Longhand took him down another hall, stopping to reveal closets with cleaning supplies and other housekeeping, past the recreational room with two rows of recliners facing a single entertainment center. In a perpendicular shorter hall Duane and Malcolm went to a door opening up to a double high garage sheltering Station Eight’s ladder truck and engine; the left and right hands of every fire/rescue station.
The garage’s architecture cut across the station’s 13th South and Main facing corner with tall roll up doors both ways. It allowed a truck to pull in forward and exit likewise to ease departure from and emergence into traffic. Unlike trucks and engines used when Duane joined the department these ran on natural gas instead of diesel using a new generation of high efficiency turbine engines. It created some fuel accessability issues, but stood as a lesser evil than extortionately high fuel prices which increasingly assailed every emergency service until cities around the country decided they had enough.
Yet before Malcolm could step into the garage Duane stayed him with an index finger pointing to a plaque by the door. On well lacquered and polished oak appeared three photos of firefighters in uniform under which shown brass plates for their names, ranks and the station number. Stamped boldly read their dates of birth to death-in-the-line-of-duty. Longhand gave the kid time to soak in the moment.
"What we know as firefighters doesn’t come cheaply, Probie. That price was paid by our brothers before us. So every time we go on a call we pay homage to these brethren on our way out. Each one of these men and woman," Duane added a singular for the firefighter he personally knew seven years prior. "Passed by this door to save lives, protect property and serve the community they loved. You understand, son?"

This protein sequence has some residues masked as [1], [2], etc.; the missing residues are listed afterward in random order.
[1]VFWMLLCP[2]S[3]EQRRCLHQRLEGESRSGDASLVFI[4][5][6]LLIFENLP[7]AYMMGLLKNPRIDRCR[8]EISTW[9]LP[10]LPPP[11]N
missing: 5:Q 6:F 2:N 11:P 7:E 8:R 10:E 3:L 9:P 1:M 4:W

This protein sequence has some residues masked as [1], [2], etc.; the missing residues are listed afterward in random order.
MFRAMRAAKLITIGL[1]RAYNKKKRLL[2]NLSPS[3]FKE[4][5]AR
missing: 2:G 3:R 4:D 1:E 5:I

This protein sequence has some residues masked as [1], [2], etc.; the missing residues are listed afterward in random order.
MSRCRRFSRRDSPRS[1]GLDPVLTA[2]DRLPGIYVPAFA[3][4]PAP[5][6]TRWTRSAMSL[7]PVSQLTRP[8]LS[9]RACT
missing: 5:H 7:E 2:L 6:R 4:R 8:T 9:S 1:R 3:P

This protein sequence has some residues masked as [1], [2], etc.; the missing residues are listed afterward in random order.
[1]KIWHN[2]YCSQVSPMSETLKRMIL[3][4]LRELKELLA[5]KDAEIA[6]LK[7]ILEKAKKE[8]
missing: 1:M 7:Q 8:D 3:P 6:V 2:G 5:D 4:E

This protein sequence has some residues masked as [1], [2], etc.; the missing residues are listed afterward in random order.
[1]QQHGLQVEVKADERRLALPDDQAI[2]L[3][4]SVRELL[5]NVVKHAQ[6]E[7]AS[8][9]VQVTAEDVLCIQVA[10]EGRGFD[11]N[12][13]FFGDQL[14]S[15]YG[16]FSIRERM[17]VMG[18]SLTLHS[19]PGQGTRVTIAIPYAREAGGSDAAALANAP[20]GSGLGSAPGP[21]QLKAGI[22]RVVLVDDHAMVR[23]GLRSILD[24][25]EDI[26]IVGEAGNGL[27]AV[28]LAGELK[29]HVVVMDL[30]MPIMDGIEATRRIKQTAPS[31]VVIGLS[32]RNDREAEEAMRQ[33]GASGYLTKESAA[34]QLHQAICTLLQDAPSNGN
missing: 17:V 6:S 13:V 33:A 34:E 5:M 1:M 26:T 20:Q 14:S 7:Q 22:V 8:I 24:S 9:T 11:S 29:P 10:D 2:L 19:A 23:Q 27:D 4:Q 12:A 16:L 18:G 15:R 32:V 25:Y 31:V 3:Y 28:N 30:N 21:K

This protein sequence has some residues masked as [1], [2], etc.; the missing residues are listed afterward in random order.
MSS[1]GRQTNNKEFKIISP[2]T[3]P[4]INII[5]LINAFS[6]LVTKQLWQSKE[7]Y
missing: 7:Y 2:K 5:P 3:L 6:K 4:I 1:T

"Hoo’ah Sir!" Malcolm’s U.S. Army habitual affirmation crept though.
Duane wondered how long it’d take for him to shake that mind set out, but let it pass as he and Malcolm entered into the garage. Malcolm’s head craned around as he walked by Lana, then hustled a step to utterly quietly, "Hey is she like a stripper you guys hired to welcome me?"
Glancing briefly to where Malcolm indicated Duane shook his head seriously. "No, she’s your engineer. Bravo seat on Engine Eight."
"You’re kiddin’ me! She’s hardly a hundred five pounds!" he scoffed incredulously.
Turning full around and pretending not to notice what went be behind Malcolm Duane countered. "Well then, it’s a good thing she can dead lift over two twenty."
Malcolm pulled his head back a bit. "‘That a joke?"
"No probie. It’s not a joke. This is." Duane said flatly taking one huge step back.
The two male firefighters had been slowly angling up on Malcolm with a huge yellow plastic bucket, while Duane kept his mind on the conversation. Once clear of the splash area they hefted it up and poured it out over the red haired probationary firefighter’s head.
His muscles locked in an arm spread stiffly arcing back and frozen gasp on his face Malcolm could only mouth silently his protest against the soaking icy cold assailing him.
The taller of the perpetrators stepped around to beam a grin at his handy work, then pretended to make amends. "Oh sorry probie! We thought your head was on fire!"
Even Duane let loose a chuckle, though restrained himself from more amid cackling among the gathered audience who all waited for the big introduction to Station Eight. Lana wore a particularly sadistic smirk that Malcolm eventually noticed on turning around.
Duane approached him again to more firmly grip Malcolm’s wet and chilled hand. "Now you’re part of the crew! Welcome to Station Eight Malcolm!"
As it turns out real firefighters have a more warped and twisted sense of humor, which I strived to include later in the book.
Thanks so much for visiting, John! I wish you much success and hope you can come back again!